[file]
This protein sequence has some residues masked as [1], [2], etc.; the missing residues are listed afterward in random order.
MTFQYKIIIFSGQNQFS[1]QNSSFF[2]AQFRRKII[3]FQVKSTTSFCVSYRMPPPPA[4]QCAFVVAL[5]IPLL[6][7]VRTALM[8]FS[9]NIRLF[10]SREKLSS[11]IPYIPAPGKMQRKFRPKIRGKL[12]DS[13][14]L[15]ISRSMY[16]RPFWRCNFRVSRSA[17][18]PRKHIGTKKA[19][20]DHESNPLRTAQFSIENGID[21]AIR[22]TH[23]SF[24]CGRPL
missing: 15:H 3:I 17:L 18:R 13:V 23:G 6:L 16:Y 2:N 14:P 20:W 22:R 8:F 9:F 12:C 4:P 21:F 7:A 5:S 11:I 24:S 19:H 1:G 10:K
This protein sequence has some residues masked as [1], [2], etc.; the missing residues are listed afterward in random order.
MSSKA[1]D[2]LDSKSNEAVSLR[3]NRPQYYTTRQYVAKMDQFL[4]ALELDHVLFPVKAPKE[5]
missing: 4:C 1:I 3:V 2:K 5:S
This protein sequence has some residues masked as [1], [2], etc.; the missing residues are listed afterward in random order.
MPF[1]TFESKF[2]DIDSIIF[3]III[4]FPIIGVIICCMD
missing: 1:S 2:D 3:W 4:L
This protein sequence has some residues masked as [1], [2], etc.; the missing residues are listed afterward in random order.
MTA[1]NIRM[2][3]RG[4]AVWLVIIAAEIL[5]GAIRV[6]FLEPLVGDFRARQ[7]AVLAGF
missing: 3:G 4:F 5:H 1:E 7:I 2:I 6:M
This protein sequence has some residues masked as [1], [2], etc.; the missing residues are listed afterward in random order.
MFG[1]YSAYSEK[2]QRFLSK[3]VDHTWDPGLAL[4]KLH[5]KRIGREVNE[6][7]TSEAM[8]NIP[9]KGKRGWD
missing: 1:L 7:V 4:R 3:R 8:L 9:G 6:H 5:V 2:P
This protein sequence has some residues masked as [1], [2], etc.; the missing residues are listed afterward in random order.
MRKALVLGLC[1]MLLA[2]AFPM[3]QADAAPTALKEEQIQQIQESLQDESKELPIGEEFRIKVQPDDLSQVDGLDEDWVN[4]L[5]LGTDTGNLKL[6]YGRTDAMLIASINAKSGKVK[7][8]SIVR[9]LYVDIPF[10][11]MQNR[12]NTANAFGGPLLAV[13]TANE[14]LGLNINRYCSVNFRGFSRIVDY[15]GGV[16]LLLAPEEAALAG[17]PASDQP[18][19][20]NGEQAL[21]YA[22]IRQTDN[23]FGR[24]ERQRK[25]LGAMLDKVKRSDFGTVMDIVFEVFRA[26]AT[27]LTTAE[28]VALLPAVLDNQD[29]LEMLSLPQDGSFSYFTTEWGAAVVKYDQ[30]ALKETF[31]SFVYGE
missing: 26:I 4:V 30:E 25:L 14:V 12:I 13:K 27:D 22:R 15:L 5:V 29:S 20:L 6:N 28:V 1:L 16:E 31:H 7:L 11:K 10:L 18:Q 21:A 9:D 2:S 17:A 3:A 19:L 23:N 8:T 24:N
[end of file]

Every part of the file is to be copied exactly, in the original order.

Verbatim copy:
This protein sequence has some residues masked as [1], [2], etc.; the missing residues are listed afterward in random order.
MTFQYKIIIFSGQNQFS[1]QNSSFF[2]AQFRRKII[3]FQVKSTTSFCVSYRMPPPPA[4]QCAFVVAL[5]IPLL[6][7]VRTALM[8]FS[9]NIRLF[10]SREKLSS[11]IPYIPAPGKMQRKFRPKIRGKL[12]DS[13][14]L[15]ISRSMY[16]RPFWRCNFRVSRSA[17][18]PRKHIGTKKA[19][20]DHESNPLRTAQFSIENGID[21]AIR[22]TH[23]SF[24]CGRPL
missing: 15:H 3:I 17:L 18:R 13:V 23:G 6:L 16:Y 2:N 14:P 20:W 22:R 8:F 9:F 12:C 4:P 21:F 7:A 5:S 11:I 24:S 19:H 1:G 10:K
This protein sequence has some residues masked as [1], [2], etc.; the missing residues are listed afterward in random order.
MSSKA[1]D[2]LDSKSNEAVSLR[3]NRPQYYTTRQYVAKMDQFL[4]ALELDHVLFPVKAPKE[5]
missing: 4:C 1:I 3:V 2:K 5:S
This protein sequence has some residues masked as [1], [2], etc.; the missing residues are listed afterward in random order.
MPF[1]TFESKF[2]DIDSIIF[3]III[4]FPIIGVIICCMD
missing: 1:S 2:D 3:W 4:L
This protein sequence has some residues masked as [1], [2], etc.; the missing residues are listed afterward in random order.
MTA[1]NIRM[2][3]RG[4]AVWLVIIAAEIL[5]GAIRV[6]FLEPLVGDFRARQ[7]AVLAGF
missing: 3:G 4:F 5:H 1:E 7:I 2:I 6:M
This protein sequence has some residues masked as [1], [2], etc.; the missing residues are listed afterward in random order.
MFG[1]YSAYSEK[2]QRFLSK[3]VDHTWDPGLAL[4]KLH[5]KRIGREVNE[6][7]TSEAM[8]NIP[9]KGKRGWD
missing: 1:L 7:V 4:R 3:R 8:L 9:G 6:H 5:V 2:P
This protein sequence has some residues masked as [1], [2], etc.; the missing residues are listed afterward in random order.
MRKALVLGLC[1]MLLA[2]AFPM[3]QADAAPTALKEEQIQQIQESLQDESKELPIGEEFRIKVQPDDLSQVDGLDEDWVN[4]L[5]LGTDTGNLKL[6]YGRTDAMLIASINAKSGKVK[7][8]SIVR[9]LYVDIPF[10][11]MQNR[12]NTANAFGGPLLAV[13]TANE[14]LGLNINRYCSVNFRGFSRIVDY[15]GGV[16]LLLAPEEAALAG[17]PASDQP[18][19][20]NGEQAL[21]YA[22]IRQTDN[23]FGR[24]ERQRK[25]LGAMLDKVKRSDFGTVMDIVFEVFRA[26]AT[27]LTTAE[28]VALLPAVLDNQD[29]LEMLSLPQDGSFSYFTTEWGAAVVKYDQ[30]ALKETF[31]SFVYGE
missing: 26:I 4:V 30:E 25:L 14:V 12:I 13:K 27:D 22:R 15:L 5:V 29:S 20:L 6:N 28:V 1:L 16:E 31:H 7:L 11:K 10:L 18:Q 21:A 9:D 2:S 17:A 3:A 19:L 23:N 8:T 24:N